The lead time is the total amount of time, typically counted in days, associated with the inventory replenishment cycle. The amount of stocks that a supply chain needs to operate tends to be roughly proportional to its lead times.
The lead time is the total amount of time, typically counted in days, associated with the inventory replenishment cycle. The amount of stocks that a supply chain needs to operate tends to be roughly proportional to its lead times. Accurately estimating future lead times is critical for accurately estimating the amount of inventory needed to fulfill future demand. However, it is a fundamental factor that is often overlooked by companies, with a far greater importance being placed on forecasting.
On this episode of LokadTV, we explain why future lead times are critical for a strong business performance and why, if you don’t take them seriously, you might as well use a random number generator for your forecasts. We talk to Joannes Vermorel, CEO of Lokad, and get his views on why many of his customers have had a rather inexperienced approach to their lead times.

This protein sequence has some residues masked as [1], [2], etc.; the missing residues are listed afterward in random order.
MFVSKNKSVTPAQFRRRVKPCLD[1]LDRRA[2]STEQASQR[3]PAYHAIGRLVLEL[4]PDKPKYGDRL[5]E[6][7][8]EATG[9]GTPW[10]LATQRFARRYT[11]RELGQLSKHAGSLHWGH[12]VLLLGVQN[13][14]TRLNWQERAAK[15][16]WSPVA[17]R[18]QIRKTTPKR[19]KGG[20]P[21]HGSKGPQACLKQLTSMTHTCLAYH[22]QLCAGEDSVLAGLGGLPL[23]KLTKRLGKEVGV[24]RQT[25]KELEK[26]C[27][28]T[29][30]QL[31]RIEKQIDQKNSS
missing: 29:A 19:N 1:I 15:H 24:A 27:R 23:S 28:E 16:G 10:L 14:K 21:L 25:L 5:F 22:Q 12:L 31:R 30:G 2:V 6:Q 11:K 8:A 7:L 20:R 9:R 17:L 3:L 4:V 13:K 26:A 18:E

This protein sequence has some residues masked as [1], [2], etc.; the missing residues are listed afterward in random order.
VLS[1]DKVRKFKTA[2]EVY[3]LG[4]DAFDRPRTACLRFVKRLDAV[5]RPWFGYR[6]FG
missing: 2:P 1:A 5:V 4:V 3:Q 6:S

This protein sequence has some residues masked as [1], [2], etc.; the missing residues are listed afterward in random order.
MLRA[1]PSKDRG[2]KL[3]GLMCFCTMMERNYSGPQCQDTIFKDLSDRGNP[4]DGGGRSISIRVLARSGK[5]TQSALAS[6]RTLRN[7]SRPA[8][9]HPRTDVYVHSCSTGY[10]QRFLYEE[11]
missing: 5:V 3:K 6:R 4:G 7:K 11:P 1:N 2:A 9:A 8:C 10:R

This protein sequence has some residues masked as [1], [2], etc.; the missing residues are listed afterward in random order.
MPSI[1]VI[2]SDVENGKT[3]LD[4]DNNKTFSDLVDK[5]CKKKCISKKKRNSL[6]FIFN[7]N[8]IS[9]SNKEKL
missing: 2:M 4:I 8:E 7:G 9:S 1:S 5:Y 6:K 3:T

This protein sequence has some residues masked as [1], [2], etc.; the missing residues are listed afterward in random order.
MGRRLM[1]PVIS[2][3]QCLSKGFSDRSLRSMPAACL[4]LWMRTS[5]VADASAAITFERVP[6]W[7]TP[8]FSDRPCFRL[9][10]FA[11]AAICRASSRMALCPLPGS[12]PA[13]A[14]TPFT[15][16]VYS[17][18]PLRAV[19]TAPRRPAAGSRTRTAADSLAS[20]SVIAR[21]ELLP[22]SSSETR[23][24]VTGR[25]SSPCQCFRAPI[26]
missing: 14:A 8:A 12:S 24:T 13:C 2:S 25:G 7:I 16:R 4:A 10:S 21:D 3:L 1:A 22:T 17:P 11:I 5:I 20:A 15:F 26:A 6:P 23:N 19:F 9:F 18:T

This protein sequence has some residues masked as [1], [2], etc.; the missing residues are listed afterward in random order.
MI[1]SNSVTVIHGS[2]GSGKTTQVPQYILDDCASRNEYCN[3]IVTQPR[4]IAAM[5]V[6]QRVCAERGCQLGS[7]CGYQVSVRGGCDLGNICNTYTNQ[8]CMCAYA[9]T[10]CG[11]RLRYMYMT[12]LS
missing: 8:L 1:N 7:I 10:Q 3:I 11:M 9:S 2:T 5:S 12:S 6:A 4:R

Lead Time is an important factor for customer satisfaction. It can be summarised as the amount of time between process initiation and completion. But despite its apparent simplicity, often it is not so simple to actually record lead times, with the metrics frequently being confused by companies. The devil is in the details, demanding a truly in-depth knowledge of the intricacies of your supply chain.
In this episode, we explore why there is uncertainty surrounding something that should be simple and straightforward and we try to comprehend how we can have more confidence in the lead times used to make purchase decisions.
To wrap things up, we try and understand how to account for the variation in lead times between different transportation methods and how you can keep on top of the shear number of variables that need to be taken in to account.
00:34 Why are we talking about something that seems so simplistic?
02:47 Approaching lead times can be complex. What are the first steps someone should take to improve their lead times?
05:23 What are the key factors that contribute to variability in lead times?
07:01 So you’re saying that you should break down lead times into individual parts. Does this not add a new layer of complexity?
08:21 With these added complexities, how can you have confidence in your lead time predictions?
10:03 What’s a real world example of a customer improving their lead times and how did that affect their business processes?
12:37 How can unexpected delays occur in lead times? Shouldn’t a business have a better understanding of things?